Disadvantage: not sensitive to the data distribution (if not rectangular)
Equal Interval schemes in ArcView
- Legend Editor >> Classify >> Equal Intervals
- divides the range of attribute values into equal sized sub ranges
- problem: not tidy
- solution: go back and start with 0 and impose a more tidy looking scheme
Equal Interval and Defined Interval schemes in ArcGIS
3. Ideographic schemes: class boundaries defined by the shape of the data distribution
Ideographic schemes take more effort because they are chosen based on some
characteristics of the data distribution itself
3a. Natural Breaks: Attempt to find natural breaks in the data; classify data
into groups that are somewhat distinct from each other. Can do this by hand
using a cumulative frequency graph (or graphic array) and then look for natural
breaks in the data and put class breaks at those points
A good default method: good to start with this and see if it works
How to do it: start by creating a histogram
- Dent 6.11: Natural Breaks in Histogram
- hopefully you will see some "boundaries" in the graph
- class boundaries placed at locations having lower frequencies or breaks in the graph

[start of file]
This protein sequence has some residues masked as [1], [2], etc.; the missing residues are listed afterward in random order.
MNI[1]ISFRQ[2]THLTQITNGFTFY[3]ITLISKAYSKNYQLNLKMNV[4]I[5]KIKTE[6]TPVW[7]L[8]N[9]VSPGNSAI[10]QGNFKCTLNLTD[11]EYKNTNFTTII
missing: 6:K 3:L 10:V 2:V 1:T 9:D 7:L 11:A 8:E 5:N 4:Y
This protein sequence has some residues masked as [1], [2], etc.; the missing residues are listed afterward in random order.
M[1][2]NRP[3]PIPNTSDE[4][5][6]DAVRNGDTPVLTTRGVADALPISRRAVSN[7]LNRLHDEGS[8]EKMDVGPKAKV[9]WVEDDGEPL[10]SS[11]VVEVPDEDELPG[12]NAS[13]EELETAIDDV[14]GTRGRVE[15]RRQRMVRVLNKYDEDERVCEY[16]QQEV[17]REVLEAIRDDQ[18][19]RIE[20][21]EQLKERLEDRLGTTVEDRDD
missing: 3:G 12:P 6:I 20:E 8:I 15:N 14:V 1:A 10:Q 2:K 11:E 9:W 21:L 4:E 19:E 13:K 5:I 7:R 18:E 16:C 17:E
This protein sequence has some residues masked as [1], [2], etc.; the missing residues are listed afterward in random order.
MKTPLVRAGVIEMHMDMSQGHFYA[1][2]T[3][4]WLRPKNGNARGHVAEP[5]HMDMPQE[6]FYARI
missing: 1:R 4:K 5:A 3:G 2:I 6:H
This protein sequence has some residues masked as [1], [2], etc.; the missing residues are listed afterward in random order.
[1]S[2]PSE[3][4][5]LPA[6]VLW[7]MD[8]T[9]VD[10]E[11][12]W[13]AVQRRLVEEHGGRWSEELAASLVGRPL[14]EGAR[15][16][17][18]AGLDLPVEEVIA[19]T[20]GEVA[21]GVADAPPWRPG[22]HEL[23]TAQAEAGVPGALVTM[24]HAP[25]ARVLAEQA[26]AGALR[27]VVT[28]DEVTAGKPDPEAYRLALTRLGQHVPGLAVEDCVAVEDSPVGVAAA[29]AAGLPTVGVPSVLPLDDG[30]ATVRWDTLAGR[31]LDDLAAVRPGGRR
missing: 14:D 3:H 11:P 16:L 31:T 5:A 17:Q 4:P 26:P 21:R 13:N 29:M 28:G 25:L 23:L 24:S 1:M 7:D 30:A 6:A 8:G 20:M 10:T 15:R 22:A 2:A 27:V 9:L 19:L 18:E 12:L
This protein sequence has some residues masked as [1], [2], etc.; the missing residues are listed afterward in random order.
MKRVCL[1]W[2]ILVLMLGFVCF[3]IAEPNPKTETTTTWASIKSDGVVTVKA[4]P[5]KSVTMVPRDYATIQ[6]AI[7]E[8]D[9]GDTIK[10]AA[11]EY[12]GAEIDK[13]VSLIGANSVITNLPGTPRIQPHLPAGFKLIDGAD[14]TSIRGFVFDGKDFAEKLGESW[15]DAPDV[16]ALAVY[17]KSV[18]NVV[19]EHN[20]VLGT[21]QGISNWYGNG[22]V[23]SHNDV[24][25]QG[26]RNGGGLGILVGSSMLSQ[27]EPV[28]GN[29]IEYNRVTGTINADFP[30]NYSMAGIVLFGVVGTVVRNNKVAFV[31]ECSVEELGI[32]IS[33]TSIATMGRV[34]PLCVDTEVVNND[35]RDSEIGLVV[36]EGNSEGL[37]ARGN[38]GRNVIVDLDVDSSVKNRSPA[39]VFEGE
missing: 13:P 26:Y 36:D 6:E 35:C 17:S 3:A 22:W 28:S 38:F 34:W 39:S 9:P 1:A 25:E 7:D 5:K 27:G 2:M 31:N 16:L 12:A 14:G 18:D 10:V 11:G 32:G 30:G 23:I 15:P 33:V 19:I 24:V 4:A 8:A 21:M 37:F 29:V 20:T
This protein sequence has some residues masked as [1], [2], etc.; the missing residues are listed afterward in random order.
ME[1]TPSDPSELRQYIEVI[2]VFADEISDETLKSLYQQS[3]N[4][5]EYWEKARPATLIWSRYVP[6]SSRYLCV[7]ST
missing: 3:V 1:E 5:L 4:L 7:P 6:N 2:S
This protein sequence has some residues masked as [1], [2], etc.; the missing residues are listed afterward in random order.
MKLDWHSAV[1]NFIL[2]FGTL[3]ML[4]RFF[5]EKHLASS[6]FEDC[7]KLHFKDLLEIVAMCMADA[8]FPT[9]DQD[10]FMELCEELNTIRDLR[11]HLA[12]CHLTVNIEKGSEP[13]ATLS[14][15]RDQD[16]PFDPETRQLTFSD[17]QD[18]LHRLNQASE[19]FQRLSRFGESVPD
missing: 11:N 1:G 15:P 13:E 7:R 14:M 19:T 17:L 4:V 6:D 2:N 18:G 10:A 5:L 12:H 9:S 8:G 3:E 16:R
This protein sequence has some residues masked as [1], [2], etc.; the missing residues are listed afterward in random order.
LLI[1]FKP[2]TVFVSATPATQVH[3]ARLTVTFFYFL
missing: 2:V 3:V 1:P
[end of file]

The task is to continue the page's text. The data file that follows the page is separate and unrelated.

Advantages:
- takes data distribution into account
- intuitive
- very flexible
- good default for single map with clear breaks
Disadvantages:
- breaks not always obvious: consider a different classification method
- too many breaks obvious: consider a different classification method
- gets more tedious as data sets get larger
- replicable from person to person, poor for comparing several maps
- ...but...
Natural Breaks in ArcView
- Legend Editor >> Classify >> Natural Breaks
- based on Jenks Classification Algorithm
Natural Break (Jenks) scheme in ArcGIS
3b. Quantiles: puts an equal number of values in each class
- quartiles is four percentile classes (25% each)
- quintiles is five percentile classes (20% each)
- deciles is 10 percentile classes (10% each)
Easy to calculate
- create a list of all data values in ascending order
- number of values in each class = total number of values / number of classes
- start with lowest value, include correct number of values in lowest class...
- ...the correct number of values in the second lowest class, and so on
Advantage:
- good for skewed data sets IF you want to "flatten" it out
Disadvantage:
- flattens out data distribution: hides fact that data is skewed! Bad Map!
- bad for skewed data distributions (MacEachren example, p. 46-47)
Quantiles in ArcView
Quantile scheme in ArcGIS
4. Serial schemes: class boundaries are defined by statistical or mathematical functions
Standard Deviation
- Dent 6.9: Standard Deviation and Symbolization Schemes